A while ago, I read a lot about post carbon.
Which led me to read about peak oil, through the lens of our suburban life in the outskirts of Montreal.
Which led me to read about british-born Transition Towns movement, which bears hope in the future, as long as we learn to build community resilience through local economy and the reclaiming of forgotten skills.
Which led me, through their common idea about the importance of reclaiming lost skills to ensure self-sustainability, to Shannon Hayes’ Radical Homemakers.
Which led me to Homegrown.org and to write my very first contribution to this community, about the self-sufficiency skill, home canning.
In the coming days, and even weeks since it’s such a rich subject, I’ll write about canning, hopefully covering as much aspects of it as possible, with as much details and clarity as possible, in a “101” fashion.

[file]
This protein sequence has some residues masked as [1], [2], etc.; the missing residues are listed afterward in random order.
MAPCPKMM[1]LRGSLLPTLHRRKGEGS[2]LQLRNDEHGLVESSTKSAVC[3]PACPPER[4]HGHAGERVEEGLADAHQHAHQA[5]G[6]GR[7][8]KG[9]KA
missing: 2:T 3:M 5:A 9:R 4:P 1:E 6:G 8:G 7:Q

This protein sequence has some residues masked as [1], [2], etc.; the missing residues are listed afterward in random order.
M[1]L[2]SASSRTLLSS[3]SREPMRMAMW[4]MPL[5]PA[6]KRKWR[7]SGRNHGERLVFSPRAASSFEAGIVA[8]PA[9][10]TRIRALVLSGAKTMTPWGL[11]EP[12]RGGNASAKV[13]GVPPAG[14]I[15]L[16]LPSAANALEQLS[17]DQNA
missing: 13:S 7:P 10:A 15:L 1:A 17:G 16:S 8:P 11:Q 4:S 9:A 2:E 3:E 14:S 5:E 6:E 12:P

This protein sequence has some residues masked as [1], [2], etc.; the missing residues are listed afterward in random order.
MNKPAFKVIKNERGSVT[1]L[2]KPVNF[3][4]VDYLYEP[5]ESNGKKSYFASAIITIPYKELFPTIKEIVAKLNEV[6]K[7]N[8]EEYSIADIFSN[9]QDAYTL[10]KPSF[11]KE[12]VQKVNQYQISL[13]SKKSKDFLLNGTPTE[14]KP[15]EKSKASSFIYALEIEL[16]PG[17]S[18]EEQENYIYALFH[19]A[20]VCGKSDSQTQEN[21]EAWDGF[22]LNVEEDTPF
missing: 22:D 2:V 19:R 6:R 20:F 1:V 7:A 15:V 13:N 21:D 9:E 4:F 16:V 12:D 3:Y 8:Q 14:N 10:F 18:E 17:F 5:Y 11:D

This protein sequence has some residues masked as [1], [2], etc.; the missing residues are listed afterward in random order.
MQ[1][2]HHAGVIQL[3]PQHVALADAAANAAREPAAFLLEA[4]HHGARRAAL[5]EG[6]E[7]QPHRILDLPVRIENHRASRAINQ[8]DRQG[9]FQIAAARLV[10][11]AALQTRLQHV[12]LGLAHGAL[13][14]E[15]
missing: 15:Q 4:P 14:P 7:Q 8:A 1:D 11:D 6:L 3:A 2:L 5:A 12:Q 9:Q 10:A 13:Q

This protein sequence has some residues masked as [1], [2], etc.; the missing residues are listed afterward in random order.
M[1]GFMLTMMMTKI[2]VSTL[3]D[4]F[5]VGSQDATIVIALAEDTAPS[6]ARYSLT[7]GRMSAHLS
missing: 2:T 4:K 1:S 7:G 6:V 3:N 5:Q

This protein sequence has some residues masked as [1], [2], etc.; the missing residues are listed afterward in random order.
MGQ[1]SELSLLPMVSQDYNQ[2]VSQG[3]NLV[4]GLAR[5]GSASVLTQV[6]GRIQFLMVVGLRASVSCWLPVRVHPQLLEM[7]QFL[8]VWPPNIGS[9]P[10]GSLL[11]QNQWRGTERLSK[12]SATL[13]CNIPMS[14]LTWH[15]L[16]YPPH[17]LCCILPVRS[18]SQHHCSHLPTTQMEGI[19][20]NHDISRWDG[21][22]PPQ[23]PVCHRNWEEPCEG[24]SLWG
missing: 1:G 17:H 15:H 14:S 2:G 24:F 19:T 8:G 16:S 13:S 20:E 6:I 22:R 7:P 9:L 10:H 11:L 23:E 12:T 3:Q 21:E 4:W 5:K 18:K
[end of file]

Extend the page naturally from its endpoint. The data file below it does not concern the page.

Among the ins and outs of home canning, I will try to discuss one of the home canning challenge that we, radical homemakers, are left to overcome and which I’d like to talk about: this challenge is fitting grass-fed or naturally raised meat on a tight budget when our circumstances make it impossible to raise our own. How do we avoid the pitfall of (still) cheap but totally unacceptable from an ethical standpoint, of buying industrial produce and meat without jeopardizing our family’s food diversity and security. I do not pretend I will bring solutions or detail miracle-recipes. All I can do is share my ideas and experiences, my mistakes and naïve beliefs, my successes and compromises.
In few days, if time allows by the end of the week, I will post Part 2 of Canning for Food Security and Sustainability. It’ll be an overview of the different methods of canning.